From farm to fork – would you accredit it?

22 December 2020, 08:30 AM
  • Marta Vaquero, accreditation specialist (Food and Farm Certification) from UKAS, celebrates the body’s quarter century and speculates on what the future of accreditation might hold
From farm to fork – would you accredit it?

Take a humble carrot, make it part of a shepherd’s pie and sell it at a specialist food store. Those who consume the pie do so expecting it to be safe, nutritious and as described on the label. Those who produce it expect to be rewarded for adhering to particular standards such as organic, food safety management or animal welfare.  The retailer will also expect recognition for meeting standards covering quality systems, food safety and health and safety.

All of these expectations are supported by the existence of tests, certificates, standards and schemes that verify the relevant requirements have been met from farm to fork. For the last 25 years, the organisations and individuals that undertake such assessments have been increasingly accredited by the United Kingdom Accreditation Service (UKAS). It is the national accreditation body responsible for the nation’s accreditation network, and its role is to ensure competence, impartiality and fairness are in place whenever an accredited assessment takes place.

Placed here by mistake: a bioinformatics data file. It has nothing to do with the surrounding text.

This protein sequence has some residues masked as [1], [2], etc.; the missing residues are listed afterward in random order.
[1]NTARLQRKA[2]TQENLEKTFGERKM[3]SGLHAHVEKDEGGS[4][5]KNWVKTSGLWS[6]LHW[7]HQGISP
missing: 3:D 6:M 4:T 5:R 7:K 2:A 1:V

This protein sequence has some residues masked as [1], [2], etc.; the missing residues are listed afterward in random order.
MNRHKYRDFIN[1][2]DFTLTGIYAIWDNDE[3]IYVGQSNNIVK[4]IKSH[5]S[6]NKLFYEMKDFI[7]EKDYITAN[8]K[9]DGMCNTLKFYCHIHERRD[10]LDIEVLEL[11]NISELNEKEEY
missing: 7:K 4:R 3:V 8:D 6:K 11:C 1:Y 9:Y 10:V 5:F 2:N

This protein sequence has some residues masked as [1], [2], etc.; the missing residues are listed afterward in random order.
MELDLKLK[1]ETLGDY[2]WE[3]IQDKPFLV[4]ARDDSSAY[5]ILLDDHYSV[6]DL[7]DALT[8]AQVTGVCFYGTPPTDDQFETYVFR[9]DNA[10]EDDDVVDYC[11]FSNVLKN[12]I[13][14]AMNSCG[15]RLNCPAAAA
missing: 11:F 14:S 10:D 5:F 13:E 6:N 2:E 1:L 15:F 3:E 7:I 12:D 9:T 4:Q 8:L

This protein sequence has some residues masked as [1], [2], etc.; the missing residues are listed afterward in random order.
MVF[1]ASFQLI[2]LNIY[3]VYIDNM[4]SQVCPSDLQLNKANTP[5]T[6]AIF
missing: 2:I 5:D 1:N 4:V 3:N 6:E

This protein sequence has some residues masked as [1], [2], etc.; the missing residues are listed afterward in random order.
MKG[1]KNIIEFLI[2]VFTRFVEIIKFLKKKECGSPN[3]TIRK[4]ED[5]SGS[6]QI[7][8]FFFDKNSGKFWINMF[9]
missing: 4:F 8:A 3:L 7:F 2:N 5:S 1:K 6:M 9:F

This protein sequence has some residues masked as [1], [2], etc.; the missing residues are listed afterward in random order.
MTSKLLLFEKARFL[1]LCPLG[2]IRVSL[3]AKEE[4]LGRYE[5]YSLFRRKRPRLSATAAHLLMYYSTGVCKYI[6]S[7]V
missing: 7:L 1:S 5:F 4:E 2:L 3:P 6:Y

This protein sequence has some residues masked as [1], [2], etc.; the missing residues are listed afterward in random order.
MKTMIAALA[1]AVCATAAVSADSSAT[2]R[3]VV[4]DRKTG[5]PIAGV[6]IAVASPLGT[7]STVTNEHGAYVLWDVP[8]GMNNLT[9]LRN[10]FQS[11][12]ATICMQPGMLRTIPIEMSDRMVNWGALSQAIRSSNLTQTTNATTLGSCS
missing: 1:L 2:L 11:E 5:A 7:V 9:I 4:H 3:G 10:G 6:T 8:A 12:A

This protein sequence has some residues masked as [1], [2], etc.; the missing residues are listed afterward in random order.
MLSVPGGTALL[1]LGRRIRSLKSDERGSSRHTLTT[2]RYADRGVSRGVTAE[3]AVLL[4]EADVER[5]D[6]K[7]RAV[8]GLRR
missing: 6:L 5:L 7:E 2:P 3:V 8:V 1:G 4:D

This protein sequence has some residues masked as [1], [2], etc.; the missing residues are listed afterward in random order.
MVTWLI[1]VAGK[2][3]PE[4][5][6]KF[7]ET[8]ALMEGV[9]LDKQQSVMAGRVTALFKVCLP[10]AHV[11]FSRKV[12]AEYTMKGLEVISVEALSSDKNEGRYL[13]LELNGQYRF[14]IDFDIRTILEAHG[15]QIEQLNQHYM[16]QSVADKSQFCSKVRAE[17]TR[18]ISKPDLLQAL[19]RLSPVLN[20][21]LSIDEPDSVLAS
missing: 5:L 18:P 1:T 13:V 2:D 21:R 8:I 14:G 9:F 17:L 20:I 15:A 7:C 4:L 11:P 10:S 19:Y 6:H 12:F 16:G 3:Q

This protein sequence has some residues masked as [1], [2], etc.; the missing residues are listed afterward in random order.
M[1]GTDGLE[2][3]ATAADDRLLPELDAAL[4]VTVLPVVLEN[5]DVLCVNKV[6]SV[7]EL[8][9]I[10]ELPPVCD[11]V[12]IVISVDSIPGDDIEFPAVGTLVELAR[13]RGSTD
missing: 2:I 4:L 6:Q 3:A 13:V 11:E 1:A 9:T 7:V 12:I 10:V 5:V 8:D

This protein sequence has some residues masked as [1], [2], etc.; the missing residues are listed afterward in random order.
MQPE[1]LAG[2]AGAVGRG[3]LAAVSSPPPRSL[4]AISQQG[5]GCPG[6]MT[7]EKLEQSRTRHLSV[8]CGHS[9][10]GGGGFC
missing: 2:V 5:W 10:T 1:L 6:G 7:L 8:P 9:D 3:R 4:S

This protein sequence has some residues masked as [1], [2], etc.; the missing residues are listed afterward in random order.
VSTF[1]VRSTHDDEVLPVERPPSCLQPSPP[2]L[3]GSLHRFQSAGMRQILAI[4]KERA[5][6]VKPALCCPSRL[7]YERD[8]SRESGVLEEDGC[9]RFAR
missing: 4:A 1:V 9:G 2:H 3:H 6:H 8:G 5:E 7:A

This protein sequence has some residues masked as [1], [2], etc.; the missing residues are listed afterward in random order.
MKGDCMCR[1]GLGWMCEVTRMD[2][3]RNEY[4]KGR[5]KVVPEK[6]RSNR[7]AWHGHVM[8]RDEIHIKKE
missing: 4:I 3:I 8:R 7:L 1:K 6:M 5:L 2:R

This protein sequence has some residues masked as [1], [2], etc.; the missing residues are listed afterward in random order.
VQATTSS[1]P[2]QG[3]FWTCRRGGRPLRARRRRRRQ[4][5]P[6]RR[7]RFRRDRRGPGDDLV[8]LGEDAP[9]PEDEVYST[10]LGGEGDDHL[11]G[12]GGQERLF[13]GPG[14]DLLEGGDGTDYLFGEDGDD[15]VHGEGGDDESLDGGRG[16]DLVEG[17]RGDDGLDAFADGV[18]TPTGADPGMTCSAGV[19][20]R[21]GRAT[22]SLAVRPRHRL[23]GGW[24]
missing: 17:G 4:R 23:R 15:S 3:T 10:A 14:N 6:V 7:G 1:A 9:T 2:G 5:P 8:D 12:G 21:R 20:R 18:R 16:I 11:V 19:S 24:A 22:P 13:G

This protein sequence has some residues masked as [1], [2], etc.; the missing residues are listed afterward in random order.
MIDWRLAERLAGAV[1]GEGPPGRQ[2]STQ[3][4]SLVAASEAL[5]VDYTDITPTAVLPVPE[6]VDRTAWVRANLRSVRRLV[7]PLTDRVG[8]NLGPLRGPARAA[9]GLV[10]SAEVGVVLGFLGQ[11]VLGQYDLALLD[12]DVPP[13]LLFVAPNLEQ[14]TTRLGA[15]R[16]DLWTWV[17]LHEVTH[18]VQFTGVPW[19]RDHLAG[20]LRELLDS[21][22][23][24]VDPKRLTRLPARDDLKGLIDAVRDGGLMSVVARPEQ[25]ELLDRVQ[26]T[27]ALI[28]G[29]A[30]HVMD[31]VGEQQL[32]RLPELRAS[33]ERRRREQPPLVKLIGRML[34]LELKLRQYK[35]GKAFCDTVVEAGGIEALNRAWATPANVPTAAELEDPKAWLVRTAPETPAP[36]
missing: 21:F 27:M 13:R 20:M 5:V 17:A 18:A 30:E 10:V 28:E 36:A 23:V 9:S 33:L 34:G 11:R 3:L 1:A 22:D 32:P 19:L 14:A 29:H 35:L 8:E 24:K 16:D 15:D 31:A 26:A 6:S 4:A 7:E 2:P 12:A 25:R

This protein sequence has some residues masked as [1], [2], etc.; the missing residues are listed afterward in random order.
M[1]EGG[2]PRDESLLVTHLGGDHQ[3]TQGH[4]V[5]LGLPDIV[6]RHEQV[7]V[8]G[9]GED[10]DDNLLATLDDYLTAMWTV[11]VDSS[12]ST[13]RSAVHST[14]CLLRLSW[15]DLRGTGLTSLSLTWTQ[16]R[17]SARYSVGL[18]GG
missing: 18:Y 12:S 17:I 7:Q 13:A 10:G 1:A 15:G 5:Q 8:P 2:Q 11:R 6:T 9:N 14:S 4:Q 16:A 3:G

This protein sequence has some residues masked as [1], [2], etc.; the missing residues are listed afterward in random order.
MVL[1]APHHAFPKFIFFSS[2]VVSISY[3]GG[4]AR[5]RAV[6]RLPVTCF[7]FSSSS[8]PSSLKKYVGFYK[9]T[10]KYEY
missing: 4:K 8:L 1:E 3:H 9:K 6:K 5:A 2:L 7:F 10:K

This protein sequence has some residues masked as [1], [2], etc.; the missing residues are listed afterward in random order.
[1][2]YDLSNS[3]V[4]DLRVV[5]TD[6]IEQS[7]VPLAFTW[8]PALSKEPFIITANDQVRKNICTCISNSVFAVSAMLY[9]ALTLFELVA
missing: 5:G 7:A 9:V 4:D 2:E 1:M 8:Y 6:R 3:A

It means that irrespective of the differences involved in delivering a particular assessment, be it a test, measurement, inspection or certification, the same diligence is applied in every situation. So, an accredited test will hold equivalence, irrespective of where it takes place and whatever type of assessing organisation or testing facility is involved.

Why are standards so important?

A good illustration to consider relates to measurements. The first standardisation of measurements took place in China during the Qin dynasty which lasted from 221 to 206 BCE.  It meant consumers, traders and producers knew exactly what they were getting in terms of weight or size, irrespective of where the transaction took place.  This approach to standardisation is largely credited for enabling China to unite from disparate states into a cohesive nation. The trust and confidence delivered by standards continues to create level playing fields for traders along with continuity and conformity for consumers to this day.